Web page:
Patricia Boozang, Kyla Ellis, and Amy Zhan, Manatt Health
State policymakers are focused on increasing access to and affordability of health care coverage—especially in light of the COVID-19 pandemic and the priorities of the new Biden-Harris administration. Recently, state interest has turned to introducing new state-sponsored coverage and adopting the Affordable Care Act (ACA) Basic Health Program (BHP) option.
The BHP is an option, established under Section 1331 of the ACA, that allows states to establish a coverage program for individuals with household income under 200 percent of the federal poverty level (FPL) with federal financial support. To date, BHPs have been established in New York and Minnesota. Both states have seen significant BHP enrollment, due in large part to low consumer premiums and cost-sharing compared with the Marketplace, leading other states to look to the program as a possible strategy to meet their affordability goals.
States—both those with existing BHPs and those interested in implementing a BHP—are also interested in expanding eligibility beyond the current 138 percent to 200 percent FPL population. This could be accomplished through statutory reforms to Section 1331 of the ACA, through a Section 1332 waiver, and/or by establishing a buy-in program to allow residents to purchase low-cost BHP coverage.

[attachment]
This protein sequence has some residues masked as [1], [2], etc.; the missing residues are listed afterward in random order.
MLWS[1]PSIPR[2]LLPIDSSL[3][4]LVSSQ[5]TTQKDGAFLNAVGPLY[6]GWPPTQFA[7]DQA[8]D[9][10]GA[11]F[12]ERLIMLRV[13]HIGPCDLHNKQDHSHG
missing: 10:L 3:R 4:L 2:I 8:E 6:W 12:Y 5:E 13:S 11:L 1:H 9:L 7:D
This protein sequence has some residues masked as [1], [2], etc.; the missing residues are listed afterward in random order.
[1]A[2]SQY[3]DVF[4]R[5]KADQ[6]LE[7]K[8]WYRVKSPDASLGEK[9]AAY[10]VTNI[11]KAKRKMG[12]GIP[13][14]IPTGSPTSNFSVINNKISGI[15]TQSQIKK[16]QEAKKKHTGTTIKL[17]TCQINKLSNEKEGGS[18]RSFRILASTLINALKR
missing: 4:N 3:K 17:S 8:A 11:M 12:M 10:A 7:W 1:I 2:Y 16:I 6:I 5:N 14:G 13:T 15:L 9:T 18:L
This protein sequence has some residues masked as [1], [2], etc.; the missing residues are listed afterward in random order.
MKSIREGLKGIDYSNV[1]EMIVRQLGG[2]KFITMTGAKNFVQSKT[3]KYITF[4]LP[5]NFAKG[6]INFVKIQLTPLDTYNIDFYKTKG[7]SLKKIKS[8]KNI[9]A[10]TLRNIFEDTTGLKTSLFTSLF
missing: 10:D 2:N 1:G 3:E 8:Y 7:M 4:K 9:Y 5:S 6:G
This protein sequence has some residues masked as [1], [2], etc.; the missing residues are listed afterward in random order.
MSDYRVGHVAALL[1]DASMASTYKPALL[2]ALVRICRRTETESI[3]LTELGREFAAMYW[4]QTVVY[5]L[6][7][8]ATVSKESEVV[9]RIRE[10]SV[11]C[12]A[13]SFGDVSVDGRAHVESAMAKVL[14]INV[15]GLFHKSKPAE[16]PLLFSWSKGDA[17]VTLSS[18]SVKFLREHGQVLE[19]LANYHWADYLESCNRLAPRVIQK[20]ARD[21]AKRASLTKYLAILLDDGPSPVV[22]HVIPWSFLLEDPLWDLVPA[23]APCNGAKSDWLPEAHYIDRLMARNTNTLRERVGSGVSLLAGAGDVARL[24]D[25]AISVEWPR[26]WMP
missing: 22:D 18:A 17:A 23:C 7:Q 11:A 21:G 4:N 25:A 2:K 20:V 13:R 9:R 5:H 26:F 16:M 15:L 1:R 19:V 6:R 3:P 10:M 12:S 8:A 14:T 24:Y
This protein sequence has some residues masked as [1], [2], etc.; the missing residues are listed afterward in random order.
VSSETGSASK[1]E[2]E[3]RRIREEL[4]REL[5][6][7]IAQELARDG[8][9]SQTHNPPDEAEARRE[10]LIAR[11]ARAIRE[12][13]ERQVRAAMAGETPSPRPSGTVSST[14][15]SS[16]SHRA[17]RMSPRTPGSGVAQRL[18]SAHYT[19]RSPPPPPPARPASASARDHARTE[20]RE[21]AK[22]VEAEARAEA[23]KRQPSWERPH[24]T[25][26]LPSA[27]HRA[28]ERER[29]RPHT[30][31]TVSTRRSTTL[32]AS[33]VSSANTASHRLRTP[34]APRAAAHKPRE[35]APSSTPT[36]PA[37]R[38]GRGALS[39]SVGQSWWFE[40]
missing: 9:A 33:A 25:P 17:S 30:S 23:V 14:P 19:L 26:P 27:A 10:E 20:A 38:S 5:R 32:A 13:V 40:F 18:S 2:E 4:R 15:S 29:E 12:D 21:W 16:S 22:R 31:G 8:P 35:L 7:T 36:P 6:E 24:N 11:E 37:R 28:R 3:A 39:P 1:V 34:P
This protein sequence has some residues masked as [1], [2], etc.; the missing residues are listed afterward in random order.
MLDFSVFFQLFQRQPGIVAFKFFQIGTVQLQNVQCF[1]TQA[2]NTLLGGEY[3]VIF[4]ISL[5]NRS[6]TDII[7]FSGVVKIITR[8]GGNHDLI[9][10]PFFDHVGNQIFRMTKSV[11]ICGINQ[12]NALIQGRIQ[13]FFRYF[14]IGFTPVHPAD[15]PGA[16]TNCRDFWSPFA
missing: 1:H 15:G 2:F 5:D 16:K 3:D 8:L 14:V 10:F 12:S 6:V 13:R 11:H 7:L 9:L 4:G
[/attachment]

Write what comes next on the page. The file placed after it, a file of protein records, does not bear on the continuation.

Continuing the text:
This issue brief provides a refresher on the BHP structure as outlined in the ACA, lessons learned from the two states that have implemented the program to date, and considerations for further evolution of the program under legislative or executive action.
To maximize efforts to maintain coverage, state Medicaid agencies and Marketplaces can now leverage digital channels as part of their overall outreach and communications efforts. Rapidly evolving changes in consumer media consumption habits as well as shifts in digital channels, and the ability to leverage data sources, enables granular audience targeting and efficient use of resources. These can be incorporated into an overall integrated outreach and education campaign to maximize renewals and coverage retention.
Individual-level data on race and ethnicity collected within the Medicaid program and in other state agencies is greatly influenced by federal guidance. This expert perspective summarizes the proposed revisions to the federal standards for collecting race and ethnicity that are currently out for comment, and provides considerations for states interested in submitting comments.
The unwinding of the Medicaid continuous coverage requirement represents the largest nationwide coverage transition since the Affordable Care Act, with significant health equity implications. Given the intense focus on coverage transitions during the unwinding, some states have initiated plans to publish a data dashboard to monitor progress. To date, three states—Iowa, Minnesota and Utah—have a public data dashboard. SHADAC will update this expert perspective as additional dashboards go live.